News & Events

Why your heart may not love the cold

By Darcie Fisher, Tufts Medical Center Correspondent 

Spring may be approaching, but that pesky groundhog says we still have weeks of cold, New England weather to suffer through!  We’ve all heard stories of people having heart issues while shoveling heavy, wet snow, but did you know the cold temperatures themselves can be to blame for heart issues? We spoke with Samantha Asber, MSN, RN, Clinical Nursing Director of Tufts Medical Center’s Cardiac Catheterization Lab to ask how.

What affects can cold temperatures have on your heart?

“Essentially, cold weather makes our bodies work harder – and that’s every single body – no matter your age or fitness level,” explained Asber. “Our bodies are working harder to keep us warm which means an increase in heart rate and blood pressure levels, making our heart in particular work harder and require more oxygen. For people who have certain risk factors, this additional work for the heart could lead to cardiac ischemia, a condition where the heart muscles do not get enough oxygen, and even to a heart attack.”

Who is at risk for having heart issues during the winter?

Asber says people with a history of heart disease, stents, high blood pressure, diabetes, smokers and those with family history of cardiac events should be particularly mindful. “People who are deconditioned and don’t get enough exercise are at risk of having heart issues while doing such things as shoveling snow,” said Asber. “For those people, even walking at a vigorous clip because they want to get out of the cold and wind can exacerbate or uncover these health problems because they’re not used to that level of exertion.” 

What precautions should people take during winter months?

“Everyone should make sure to dress warmly and in layers,” said Asber. She also stresses the need to wear a hat and scarf since much body heat can escape through our head. “People with heart disease should avoid shoveling if at all possible, but if you must, then try to push the snow instead of lifting heavy, wet snow.” And even though we want to dress warmly, Asber says we have to find a balance, because being too warm can actually cause your heart vessels to open up when you overheat, and cause a quick, potentially dangerous, drop in blood pressure. “Listen to your body, and if anything seems off, just stop or slow down.” Avoiding alcohol prior to outdoor activities is also recommended since alcohol initially makes you feel warmer and can mask signs of strain on your body.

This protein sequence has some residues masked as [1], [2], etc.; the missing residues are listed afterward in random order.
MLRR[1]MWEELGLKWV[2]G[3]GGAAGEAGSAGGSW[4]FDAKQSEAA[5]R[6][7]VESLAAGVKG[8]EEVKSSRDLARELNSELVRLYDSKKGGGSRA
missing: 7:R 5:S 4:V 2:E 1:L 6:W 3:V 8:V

What signs and symptoms should people watch for?

“The most obvious sign of cardiac issues is chest pain, but there are certainly others that you should be aware of,” said Asber. “These include pressure or squeezing in the chest, shortness of breath, and even pain or discomfort in the arms, back, neck, jaw, or stomach.”  Asber says women can often present with atypical symptoms, so they should be particularly mindful of all symptoms associated with heart attacks – not just chest pain.

The American Heart Association has more you can read on cardiovascular disease and the cold weather here.

Posted February 2021 

The above content is provided for educational purposes by Tufts Medical Center. It is free for educational use. For information about your own health, contact your physician.